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An in vitro iPSC-corneal epithelial cell model for the study of TGFBI corneal dystrophies and development of an antisense oligonucleotide treatment

Rezek, Farah Olivia; (2024) An in vitro iPSC-corneal epithelial cell model for the study of TGFBI corneal dystrophies and development of an antisense oligonucleotide treatment. Doctoral thesis (Ph.D), UCL (University College London).

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Abstract

TGFBI corneal dystrophies (CDs) are autosomal dominant inherited diseases with distinctive phenotype-genotype correlations, however, the underlying mechanism of these conditions are poorly understood. TGFBI CDs are characterised by the accumulation of TGFBI positive protein deposits in the sub-epithelial, Bowman and/or stromal layers of the cornea, presenting with painful corneal erosions and visual impairment. Current surgical treatments do not target the underlying genetic cause of the disease and symptoms commonly reoccur; therefore, alternative therapeutic approaches are required. In order to facilitate the investigation of TGFBI CD pathogenesis and provide an appropriate platform for therapeutic screening, patient-derived in vitro models offer a compelling approach. A genetic study of TGFBI CD cases at the Moorfields Eye Hospital patient cohort (n=120) demonstrated that around 1/3 of cases have mutations at the p.R124 hotspot of the TGFBI gene. Fibroblasts from four individuals with heterozygous p.R124C or p.R124H mutations, presenting with Lattice Corneal Dystrophy I and Granular Corneal Dystrophy II, respectively, were obtained and reprogrammed into iPSC. Wild type (WT) and a CRISPR/Cas9-edited TGFBI knockout iPSC cell lines were cultured in parallel. The endogenous expression of the pluripotency markers Oct4, Nanog, SSEA4 and Tra-1-81 was confirmed in all iPSC lines. All iPSC lines were differentiated to corneal epithelial-like cells and characterised for the transcript and protein expression of corneal epithelial markers such as K14, K3, P63 and PAX6 throughout key differentiation time points. Bulk RNA sequencing was carried out on day 21 of differentiation to investigate potential mechanisms of dysregulated transcription underlying disease, and provided insight into potential disease mechanisms. Antisense oligonucleotides (ASOs) were designed to specifically reduce the expression of TGFBI in a mutant-specific manner by triggering RNase H-mediated degradation of the mutant transcript. ASO treatment resulted in a 20-40% decrease of total TGFBI transcript levels. Targeted next generation sequencing demonstrated allele specificity of the ASOs and confirmed their efficacy. In summary, patient-derived iPSC-derived corneal epithelial-like models have been developed and characterised for the investigation of molecular mechanisms underlying TGFBI CDs and to test therapeutic approaches. ASOs targeting the p.R124 hotspot mutations effectively reduced the expression of the mutant allele of TGFBI, therefore, representing a promising targeted therapeutic approach for TGFBI CDs.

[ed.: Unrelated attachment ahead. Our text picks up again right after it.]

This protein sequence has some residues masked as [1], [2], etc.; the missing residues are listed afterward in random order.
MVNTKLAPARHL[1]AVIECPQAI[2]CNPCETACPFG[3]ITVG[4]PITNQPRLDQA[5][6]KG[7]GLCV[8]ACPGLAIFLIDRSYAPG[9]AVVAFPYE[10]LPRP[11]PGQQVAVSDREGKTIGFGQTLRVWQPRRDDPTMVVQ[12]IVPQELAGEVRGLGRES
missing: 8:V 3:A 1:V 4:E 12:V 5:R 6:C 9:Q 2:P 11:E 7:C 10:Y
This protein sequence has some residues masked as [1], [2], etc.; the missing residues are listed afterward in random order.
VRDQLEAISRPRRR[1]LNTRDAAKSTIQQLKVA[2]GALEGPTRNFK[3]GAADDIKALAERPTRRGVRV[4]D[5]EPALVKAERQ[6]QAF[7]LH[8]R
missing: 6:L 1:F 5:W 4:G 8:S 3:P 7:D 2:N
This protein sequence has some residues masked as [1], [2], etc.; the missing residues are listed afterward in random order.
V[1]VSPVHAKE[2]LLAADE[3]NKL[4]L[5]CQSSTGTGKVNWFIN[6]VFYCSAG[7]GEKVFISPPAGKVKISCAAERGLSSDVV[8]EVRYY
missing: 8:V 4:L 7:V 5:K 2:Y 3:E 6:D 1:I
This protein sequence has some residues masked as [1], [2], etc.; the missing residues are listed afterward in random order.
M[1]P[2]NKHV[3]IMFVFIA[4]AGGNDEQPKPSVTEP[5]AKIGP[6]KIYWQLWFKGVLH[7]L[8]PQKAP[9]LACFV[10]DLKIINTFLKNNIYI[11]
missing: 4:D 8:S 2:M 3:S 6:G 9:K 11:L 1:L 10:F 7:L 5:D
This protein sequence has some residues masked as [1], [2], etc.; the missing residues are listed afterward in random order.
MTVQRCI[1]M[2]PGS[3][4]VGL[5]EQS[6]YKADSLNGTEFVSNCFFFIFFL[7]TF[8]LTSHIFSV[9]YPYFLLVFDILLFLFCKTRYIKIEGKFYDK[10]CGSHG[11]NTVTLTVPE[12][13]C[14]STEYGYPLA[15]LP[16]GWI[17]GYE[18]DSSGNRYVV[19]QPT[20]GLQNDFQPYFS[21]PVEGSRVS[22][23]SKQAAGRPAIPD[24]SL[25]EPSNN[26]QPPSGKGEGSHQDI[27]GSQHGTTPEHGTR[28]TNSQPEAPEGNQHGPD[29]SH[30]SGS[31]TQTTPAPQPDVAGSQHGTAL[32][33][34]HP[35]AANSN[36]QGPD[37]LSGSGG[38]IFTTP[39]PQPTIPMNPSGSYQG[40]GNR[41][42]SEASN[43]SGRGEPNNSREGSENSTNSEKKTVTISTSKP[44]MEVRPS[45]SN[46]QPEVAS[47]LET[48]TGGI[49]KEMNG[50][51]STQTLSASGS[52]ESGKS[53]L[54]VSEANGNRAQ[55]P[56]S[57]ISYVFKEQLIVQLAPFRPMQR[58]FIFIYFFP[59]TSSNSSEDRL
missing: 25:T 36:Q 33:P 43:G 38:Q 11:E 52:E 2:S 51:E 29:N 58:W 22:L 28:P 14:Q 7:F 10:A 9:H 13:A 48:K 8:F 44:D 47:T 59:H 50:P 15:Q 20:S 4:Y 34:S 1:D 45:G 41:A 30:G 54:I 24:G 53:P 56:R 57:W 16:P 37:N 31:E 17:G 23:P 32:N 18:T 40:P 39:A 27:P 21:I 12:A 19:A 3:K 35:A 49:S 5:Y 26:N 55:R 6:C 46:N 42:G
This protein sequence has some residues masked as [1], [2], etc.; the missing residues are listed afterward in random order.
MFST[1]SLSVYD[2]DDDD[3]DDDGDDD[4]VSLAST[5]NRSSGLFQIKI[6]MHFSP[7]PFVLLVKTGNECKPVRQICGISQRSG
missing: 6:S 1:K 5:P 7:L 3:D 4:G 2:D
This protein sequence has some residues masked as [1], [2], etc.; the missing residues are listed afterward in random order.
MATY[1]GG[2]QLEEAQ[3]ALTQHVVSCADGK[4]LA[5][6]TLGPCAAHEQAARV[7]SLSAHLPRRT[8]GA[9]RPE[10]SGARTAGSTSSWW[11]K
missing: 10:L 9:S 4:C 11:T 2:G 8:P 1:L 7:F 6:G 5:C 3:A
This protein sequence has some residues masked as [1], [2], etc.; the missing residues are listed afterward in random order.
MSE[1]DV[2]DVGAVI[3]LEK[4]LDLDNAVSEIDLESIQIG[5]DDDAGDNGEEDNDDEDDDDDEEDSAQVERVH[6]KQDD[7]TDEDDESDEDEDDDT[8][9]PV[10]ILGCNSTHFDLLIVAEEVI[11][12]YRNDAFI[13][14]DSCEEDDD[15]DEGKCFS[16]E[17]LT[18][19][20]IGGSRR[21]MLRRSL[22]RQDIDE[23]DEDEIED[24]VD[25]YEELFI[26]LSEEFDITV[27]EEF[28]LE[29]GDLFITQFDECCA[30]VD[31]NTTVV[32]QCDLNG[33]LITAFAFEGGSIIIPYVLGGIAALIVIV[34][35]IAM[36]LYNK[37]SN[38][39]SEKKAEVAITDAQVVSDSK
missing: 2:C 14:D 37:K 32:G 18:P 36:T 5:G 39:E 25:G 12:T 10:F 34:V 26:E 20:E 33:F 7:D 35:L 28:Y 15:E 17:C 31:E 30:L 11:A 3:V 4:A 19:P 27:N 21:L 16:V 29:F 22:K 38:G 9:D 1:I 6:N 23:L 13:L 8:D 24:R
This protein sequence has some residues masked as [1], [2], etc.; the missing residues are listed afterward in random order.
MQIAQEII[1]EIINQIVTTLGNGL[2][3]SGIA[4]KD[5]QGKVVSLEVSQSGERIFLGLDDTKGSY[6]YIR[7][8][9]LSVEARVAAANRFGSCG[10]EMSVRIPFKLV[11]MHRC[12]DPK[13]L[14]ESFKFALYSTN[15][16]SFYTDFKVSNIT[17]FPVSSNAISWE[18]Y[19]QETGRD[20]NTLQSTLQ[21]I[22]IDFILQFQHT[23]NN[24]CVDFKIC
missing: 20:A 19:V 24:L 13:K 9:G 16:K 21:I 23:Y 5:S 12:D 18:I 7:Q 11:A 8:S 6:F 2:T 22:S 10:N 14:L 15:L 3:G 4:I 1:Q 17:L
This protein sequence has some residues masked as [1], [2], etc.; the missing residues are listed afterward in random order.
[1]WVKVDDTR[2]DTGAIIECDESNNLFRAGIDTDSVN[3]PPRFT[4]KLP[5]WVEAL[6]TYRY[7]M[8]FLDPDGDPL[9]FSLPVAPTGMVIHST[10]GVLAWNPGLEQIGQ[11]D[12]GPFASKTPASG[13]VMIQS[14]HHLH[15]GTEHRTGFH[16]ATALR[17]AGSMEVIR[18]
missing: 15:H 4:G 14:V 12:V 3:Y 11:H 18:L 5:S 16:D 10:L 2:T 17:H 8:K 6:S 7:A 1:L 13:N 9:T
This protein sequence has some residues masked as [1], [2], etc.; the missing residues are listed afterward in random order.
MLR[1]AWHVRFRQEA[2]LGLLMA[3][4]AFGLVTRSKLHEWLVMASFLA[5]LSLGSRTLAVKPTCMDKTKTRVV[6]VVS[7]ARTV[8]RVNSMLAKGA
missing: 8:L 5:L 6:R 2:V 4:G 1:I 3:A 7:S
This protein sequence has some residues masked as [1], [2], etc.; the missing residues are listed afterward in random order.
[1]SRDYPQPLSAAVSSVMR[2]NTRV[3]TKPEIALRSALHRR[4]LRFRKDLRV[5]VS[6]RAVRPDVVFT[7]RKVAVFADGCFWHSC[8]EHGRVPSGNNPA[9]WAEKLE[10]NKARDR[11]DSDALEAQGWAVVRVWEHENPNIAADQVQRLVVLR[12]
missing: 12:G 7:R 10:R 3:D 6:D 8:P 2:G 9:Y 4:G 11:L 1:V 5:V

Type: Thesis (Doctoral)
Qualification: Ph.D
Title: An in vitro iPSC-corneal epithelial cell model for the study of TGFBI corneal dystrophies and development of an antisense oligonucleotide treatment
Language: English
Additional information: Copyright © The Author 2024. Original content in this thesis is licensed under the terms of the Creative Commons Attribution-NonCommercial 4.0 International (CC BY-NC 4.0) Licence (https://creativecommons.org/licenses/by-nc/4.0/). Any third-party copyright material present remains the property of its respective owner(s) and is licensed under its existing terms. Access may initially be restricted at the author’s request.
UCL classification: UCL
UCL > Provost and Vice Provost Offices > School of Life and Medical Sciences
UCL > Provost and Vice Provost Offices > School of Life and Medical Sciences > Faculty of Brain Sciences
UCL > Provost and Vice Provost Offices > School of Life and Medical Sciences > Faculty of Brain Sciences > Institute of Ophthalmology
URI: https://discovery.ucl.ac.uk/id/eprint/10185902
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